Nassau Inter-County Express (NICE Bus) will soon begin taking delivery on 28 new handicap-accessible paratransit vans that will replace Able-Ride’s oldest vehicles. Able-Ride is a shared ride, curb-to-curb bus service for people with disabilities. The new wheelchair accessible modified Dodge vans will offer Able-Ride greater flexibility in how it serves customers, reduce fuel and maintenance costs, and provide a more comfortable ride for passengers.
Able-Ride provides almost 1,000 rides to Nassau County residents each day, and has 900 clients in Hicksville.
“We are pleased to update the Able-Ride fleet and we’re doing it in a way that will improve the experience for NICE’s paratransit customers,” said County Executive Ed Mangano. “Along with the 45 new fixed route buses added to the NICE fleet recently, we are continuing to update the equipment without placing the cost on taxpayers. We are especially pleased that Veolia Transportation is making investments in the system.”
The cost of the 28-vehicle purchase is approximately $1.2 million. Of that, the entire cost of 18 vehicles, approximately $780,000, is being paid for by Veolia at no cost to Nassau County taxpayers. Another 10 vehicles — costing approximately $435,000 —are being funded through state-administered Federal Transportation Administration grants earmarked for capital purchases for mass transit. The first of the vans are expected to be delivered in late this month.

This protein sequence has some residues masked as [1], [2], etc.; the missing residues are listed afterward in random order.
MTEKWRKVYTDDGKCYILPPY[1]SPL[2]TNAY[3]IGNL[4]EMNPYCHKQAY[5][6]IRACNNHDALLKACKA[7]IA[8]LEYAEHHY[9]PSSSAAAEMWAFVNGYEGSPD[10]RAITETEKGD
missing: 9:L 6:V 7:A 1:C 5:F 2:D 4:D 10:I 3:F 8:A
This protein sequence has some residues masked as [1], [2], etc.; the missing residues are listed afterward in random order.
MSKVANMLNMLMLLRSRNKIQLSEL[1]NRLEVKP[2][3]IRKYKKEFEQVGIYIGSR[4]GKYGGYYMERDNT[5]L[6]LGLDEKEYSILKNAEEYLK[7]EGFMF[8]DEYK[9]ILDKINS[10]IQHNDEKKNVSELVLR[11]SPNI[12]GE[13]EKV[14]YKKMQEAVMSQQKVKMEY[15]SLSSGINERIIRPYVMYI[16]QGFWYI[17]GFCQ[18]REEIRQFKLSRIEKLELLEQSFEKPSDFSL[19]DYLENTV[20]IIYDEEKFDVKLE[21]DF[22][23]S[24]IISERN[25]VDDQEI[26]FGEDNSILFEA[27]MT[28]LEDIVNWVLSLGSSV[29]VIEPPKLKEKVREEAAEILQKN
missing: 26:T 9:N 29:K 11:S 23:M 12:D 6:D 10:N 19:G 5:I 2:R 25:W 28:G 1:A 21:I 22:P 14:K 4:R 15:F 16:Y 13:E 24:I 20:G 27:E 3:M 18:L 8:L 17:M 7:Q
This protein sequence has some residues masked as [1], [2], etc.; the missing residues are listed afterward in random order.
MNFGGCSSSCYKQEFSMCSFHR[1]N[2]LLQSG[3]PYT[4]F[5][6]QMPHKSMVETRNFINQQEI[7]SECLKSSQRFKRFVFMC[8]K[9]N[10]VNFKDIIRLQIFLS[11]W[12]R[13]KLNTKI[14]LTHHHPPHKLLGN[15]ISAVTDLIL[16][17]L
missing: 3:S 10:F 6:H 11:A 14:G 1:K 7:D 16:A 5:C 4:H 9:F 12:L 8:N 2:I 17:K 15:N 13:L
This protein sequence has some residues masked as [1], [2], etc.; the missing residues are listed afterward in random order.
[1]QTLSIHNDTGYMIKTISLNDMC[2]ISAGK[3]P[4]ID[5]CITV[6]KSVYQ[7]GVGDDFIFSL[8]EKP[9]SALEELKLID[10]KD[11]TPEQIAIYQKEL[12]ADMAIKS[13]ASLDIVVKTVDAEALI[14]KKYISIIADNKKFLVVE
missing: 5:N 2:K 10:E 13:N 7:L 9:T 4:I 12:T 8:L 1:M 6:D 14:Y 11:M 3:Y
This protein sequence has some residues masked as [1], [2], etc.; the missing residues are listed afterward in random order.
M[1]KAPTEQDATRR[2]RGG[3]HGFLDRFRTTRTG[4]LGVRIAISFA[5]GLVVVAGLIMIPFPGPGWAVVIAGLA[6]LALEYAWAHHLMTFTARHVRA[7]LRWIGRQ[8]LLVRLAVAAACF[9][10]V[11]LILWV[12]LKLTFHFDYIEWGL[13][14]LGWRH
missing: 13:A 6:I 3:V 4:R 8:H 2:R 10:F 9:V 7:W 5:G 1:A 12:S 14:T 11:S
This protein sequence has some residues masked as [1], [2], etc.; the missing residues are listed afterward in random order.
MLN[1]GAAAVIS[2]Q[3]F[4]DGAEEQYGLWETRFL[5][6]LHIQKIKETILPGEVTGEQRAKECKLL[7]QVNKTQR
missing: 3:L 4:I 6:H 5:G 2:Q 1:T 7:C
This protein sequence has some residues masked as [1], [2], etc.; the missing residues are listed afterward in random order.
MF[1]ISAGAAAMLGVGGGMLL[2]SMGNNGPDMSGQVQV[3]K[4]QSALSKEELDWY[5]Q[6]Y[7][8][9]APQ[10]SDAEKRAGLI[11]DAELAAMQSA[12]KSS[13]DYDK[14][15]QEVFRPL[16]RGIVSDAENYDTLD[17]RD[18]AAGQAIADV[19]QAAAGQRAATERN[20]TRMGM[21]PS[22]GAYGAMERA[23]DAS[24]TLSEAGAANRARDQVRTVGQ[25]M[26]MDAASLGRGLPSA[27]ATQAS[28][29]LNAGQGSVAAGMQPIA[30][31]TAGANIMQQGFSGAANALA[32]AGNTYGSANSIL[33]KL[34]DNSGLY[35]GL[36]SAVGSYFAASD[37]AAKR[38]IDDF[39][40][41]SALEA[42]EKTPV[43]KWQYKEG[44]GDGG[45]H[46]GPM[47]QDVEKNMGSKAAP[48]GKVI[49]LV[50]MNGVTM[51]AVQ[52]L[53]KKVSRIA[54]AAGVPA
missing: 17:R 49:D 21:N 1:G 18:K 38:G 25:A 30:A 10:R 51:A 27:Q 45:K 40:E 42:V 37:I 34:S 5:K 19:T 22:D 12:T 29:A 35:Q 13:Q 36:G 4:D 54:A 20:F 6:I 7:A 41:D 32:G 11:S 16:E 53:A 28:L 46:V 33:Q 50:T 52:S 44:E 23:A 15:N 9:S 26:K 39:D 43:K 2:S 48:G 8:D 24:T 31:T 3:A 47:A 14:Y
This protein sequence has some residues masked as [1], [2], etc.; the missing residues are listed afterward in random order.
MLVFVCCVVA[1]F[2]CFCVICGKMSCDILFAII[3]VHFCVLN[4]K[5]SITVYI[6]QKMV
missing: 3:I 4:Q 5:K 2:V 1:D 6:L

“NICE is continuously looking for ways to improve our service and reduce our costs. Using a mix of vehicles for Able-Ride is something we have considered for a long time and Veolia’s investment is helping make that possible,” said NICE Chief Executive Officer Mike Setzer. “We think passenger vans, as opposed to the larger truck chassis mini-buses, will serve customers’ needs better in many instances with a noticeably smoother ride.”
Rather than replace the older vehicles with the current “mini-bus” style vehicles that now comprise most of the 95-vehicle Abe-Ride fleet, NICE will begin using a mix of vehicles that will help it provide better service and reduce costs. As opposed to the current vehicles, the vans will use regular gasoline and offer improved gas mileage; are able to travel on parkways giving passengers and operators faster and/or shorter options; and are built on a more comfortable car chassis, versus a truck chassis, which has a rougher ride.
The new vans can comfortably and safely handle two customers in wheelchairs and two seated customers. While their overall capacity is smaller than the current mini-buses it is sufficient to meet actual demand. The vehicles being replaced are all seven years old.